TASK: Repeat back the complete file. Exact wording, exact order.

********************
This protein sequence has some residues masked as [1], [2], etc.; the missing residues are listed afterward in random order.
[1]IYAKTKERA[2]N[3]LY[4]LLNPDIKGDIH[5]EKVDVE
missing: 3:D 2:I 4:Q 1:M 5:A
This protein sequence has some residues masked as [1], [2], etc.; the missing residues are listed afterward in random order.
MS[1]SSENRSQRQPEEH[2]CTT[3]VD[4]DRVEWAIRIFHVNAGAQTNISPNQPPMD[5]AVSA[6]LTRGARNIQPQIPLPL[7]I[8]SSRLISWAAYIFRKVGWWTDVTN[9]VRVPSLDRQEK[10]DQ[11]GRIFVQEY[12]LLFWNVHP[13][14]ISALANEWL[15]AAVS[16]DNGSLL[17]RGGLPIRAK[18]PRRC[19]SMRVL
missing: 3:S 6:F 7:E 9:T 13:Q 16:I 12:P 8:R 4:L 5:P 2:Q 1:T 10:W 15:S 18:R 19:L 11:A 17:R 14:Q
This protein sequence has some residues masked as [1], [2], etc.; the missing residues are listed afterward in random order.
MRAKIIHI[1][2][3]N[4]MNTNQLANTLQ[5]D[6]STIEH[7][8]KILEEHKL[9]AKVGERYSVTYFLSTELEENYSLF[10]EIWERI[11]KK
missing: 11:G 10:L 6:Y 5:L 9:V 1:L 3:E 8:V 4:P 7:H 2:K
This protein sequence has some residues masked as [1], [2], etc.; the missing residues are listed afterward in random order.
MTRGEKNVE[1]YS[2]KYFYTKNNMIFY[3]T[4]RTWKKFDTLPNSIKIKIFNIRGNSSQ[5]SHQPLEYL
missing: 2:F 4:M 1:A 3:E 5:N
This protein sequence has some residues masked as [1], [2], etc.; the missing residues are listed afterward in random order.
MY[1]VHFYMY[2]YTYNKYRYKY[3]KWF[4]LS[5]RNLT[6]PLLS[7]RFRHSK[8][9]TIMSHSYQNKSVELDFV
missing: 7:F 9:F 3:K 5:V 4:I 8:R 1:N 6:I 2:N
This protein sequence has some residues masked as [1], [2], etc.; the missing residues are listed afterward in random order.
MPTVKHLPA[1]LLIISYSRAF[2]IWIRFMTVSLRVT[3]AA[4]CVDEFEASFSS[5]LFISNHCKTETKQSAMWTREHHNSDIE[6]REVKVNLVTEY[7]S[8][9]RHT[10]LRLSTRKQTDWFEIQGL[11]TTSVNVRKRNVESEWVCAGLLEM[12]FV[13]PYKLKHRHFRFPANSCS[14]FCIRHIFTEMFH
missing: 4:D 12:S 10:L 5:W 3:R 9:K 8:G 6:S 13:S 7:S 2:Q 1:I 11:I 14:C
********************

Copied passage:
This protein sequence has some residues masked as [1], [2], etc.; the missing residues are listed afterward in random order.
[1]IYAKTKERA[2]N[3]LY[4]LLNPDIKGDIH[5]EKVDVE
missing: 3:D 2:I 4:Q 1:M 5:A
This protein sequence has some residues masked as [1], [2], etc.; the missing residues are listed afterward in random order.
MS[1]SSENRSQRQPEEH[2]CTT[3]VD[4]DRVEWAIRIFHVNAGAQTNISPNQPPMD[5]AVSA[6]LTRGARNIQPQIPLPL[7]I[8]SSRLISWAAYIFRKVGWWTDVTN[9]VRVPSLDRQEK[10]DQ[11]GRIFVQEY[12]LLFWNVHP[13][14]ISALANEWL[15]AAVS[16]DNGSLL[17]RGGLPIRAK[18]PRRC[19]SMRVL
missing: 3:S 6:F 7:E 9:T 13:Q 16:I 12:P 8:R 4:L 5:P 2:Q 1:T 10:W 15:S 18:R 19:L 11:A 17:R 14:Q
This protein sequence has some residues masked as [1], [2], etc.; the missing residues are listed afterward in random order.
MRAKIIHI[1][2][3]N[4]MNTNQLANTLQ[5]D[6]STIEH[7][8]KILEEHKL[9]AKVGERYSVTYFLSTELEENYSLF[10]EIWERI[11]KK
missing: 11:G 10:L 6:Y 5:L 9:V 1:L 3:E 8:V 4:P 7:H 2:K
This protein sequence has some residues masked as [1], [2], etc.; the missing residues are listed afterward in random order.
MTRGEKNVE[1]YS[2]KYFYTKNNMIFY[3]T[4]RTWKKFDTLPNSIKIKIFNIRGNSSQ[5]SHQPLEYL
missing: 2:F 4:M 1:A 3:E 5:N
This protein sequence has some residues masked as [1], [2], etc.; the missing residues are listed afterward in random order.
MY[1]VHFYMY[2]YTYNKYRYKY[3]KWF[4]LS[5]RNLT[6]PLLS[7]RFRHSK[8][9]TIMSHSYQNKSVELDFV
missing: 7:F 9:F 3:K 5:V 4:I 8:R 1:N 6:I 2:N
This protein sequence has some residues masked as [1], [2], etc.; the missing residues are listed afterward in random order.
MPTVKHLPA[1]LLIISYSRAF[2]IWIRFMTVSLRVT[3]AA[4]CVDEFEASFSS[5]LFISNHCKTETKQSAMWTREHHNSDIE[6]REVKVNLVTEY[7]S[8][9]RHT[10]LRLSTRKQTDWFEIQGL[11]TTSVNVRKRNVESEWVCAGLLEM[12]FV[13]PYKLKHRHFRFPANSCS[14]FCIRHIFTEMFH
missing: 4:D 12:S 10:L 5:W 3:R 9:K 8:G 6:S 13:S 7:S 2:Q 1:I 11:I 14:C